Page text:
mathmate
 one year ago
Best ResponseYou've already chosen the best response.2Part I is correct. I am looking at part II.

mathmate
 one year ago
Best ResponseYou've already chosen the best response.2Gtg, will be back later.

anonymous
 one year ago
Best ResponseYou've already chosen the best response.0Thank you @mathmate , look forward to your response!

mathmate
 one year ago
Best ResponseYou've already chosen the best response.2Yeah, Baye's theorem is right. That would make: \(\Large P(B3R)=\frac{P(RB3)*P(B3)}{P(RB1)*P(B1)+P(RB2)*P(B2)+P(RB3)*P(B3)}\) \(\Large=\frac{\frac{2}{3}\frac{2}{3}}{\frac{1}{3}+\frac{1}{3}+\frac{2}{3}}\) \(=\Large \frac{1}{2}\)

anonymous
 one year ago
Best ResponseYou've already chosen the best response.0Thank you @mathmate so ii) is 1/2, I don't really get how bayes theorem differs from conditional probability, would you mind enligten me on that?

anonymous
 one year ago
Best ResponseYou've already chosen the best response.0Hmm wait @mathmate wouldn't P(B3) be 1/3? you put 2/3

anonymous
 one year ago
Best ResponseYou've already chosen the best response.0Hmm @mathmate @welshfella my new calculation is 1/10 My steps are below for ii) P (B3R) * P (R) = P (B3 and R) = P (R  B3) * P (B3) P(B3R) * 1/3 = 1/10 * 1/3 P(B3R) = 1/10 I don't get why @mathmate answer is 1/2 though I'm closing this question as I need to ask a new question but this question isn't resolved yet.

mathmate
 one year ago
Best ResponseYou've already chosen the best response.2@snowpolar My bad, I used the wrong data (from memory). The real data is: P(RB1)=2/10 P(RB2)=4/8 P(RB3)=3/10 P(B1)=P(B2)=P(B3)=1/3 Bayes theorem has the advantage over straight definition of conditional probability, which is P(B3R)=P(B3 and R)/P(R) We do not directly have information on P(R) so Baye's theorem comes to our rescue, which says \(\Large P(B3R)=\frac{P(RB3)*P(B3)}{P(RB1)*P(B1)+P(RB2)*P(B2)+P(RB3)*P(B3)}\) all of which are known, so substituting \(\Large =\frac{\frac{3}{10}\frac{1}{3}}{\frac{2}{10}\frac{1}{3}+\frac{4}{8}\frac{1}{3}+\frac{3}{10}\frac{1}{3}}\) \(\Large =\frac{\frac{3}{10}}{\frac{2}{10}+\frac{4}{8}+\frac{3}{10}}\) \(\Large =\frac{\frac{3}{10}}{\frac{8+20+12}{40}}\) \(\Large =\frac{3}{10}\) Alternatively, since P(R)=1/3 has been calculated in part A based on Baye's theorem, we can also simply write P(B3R)=P(B3 and R)/P(R)=P(RB3)*P(B3)/P(R)=[3/10*(1/3) ] / (1/3) = 3/10 using P(R)==1/3 from part A.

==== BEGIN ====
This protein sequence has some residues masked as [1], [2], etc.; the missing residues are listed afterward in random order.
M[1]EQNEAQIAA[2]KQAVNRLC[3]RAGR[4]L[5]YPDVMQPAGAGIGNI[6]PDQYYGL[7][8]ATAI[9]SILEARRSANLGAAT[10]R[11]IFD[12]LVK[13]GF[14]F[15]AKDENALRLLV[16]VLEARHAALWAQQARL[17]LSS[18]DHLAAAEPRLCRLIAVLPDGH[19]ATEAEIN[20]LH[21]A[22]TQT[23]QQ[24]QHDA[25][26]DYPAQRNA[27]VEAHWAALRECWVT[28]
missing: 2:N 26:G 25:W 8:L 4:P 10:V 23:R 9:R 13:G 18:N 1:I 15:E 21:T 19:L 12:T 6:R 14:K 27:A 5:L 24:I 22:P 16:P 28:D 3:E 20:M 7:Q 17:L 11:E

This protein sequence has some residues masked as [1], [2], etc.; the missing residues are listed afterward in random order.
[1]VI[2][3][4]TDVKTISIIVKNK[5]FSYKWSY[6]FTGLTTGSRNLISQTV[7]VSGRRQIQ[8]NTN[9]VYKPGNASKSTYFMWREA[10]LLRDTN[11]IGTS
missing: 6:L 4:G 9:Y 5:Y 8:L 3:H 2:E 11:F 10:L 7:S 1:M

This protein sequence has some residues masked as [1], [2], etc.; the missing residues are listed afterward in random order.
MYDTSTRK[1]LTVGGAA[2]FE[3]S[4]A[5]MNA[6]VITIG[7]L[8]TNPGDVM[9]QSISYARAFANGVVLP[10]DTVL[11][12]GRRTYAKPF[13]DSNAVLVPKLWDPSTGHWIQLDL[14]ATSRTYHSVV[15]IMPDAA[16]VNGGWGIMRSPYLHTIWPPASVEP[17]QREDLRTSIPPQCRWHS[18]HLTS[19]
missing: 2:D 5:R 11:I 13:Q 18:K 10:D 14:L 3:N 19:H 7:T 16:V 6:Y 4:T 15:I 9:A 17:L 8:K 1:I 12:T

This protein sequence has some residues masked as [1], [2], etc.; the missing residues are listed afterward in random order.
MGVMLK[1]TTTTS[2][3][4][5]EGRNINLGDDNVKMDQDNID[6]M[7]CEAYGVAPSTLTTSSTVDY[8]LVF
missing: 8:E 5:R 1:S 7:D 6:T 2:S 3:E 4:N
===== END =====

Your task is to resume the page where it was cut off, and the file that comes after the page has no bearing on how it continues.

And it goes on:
anonymous
 one year ago
Best ResponseYou've already chosen the best response.0@mathmate Hmm Thanks, now I got to figure out how I get 1/10...

mathmate
 one year ago
Best ResponseYou've already chosen the best response.2I think you forgot to divide by P(R), which is 1/3.

anonymous
 one year ago
Best ResponseYou've already chosen the best response.03/10 * 1/3 = 1/10 not 3/10 the top part of ur equation @mathmate

anonymous
 one year ago
Best ResponseYou've already chosen the best response.0Hmm Guess I'm wrong. Sorry @mathmate

mathmate
 one year ago
Best ResponseYou've already chosen the best response.2@snowpolar Yeah, there was a 1/3 lurking both top and bottom, so it could be confusing! lol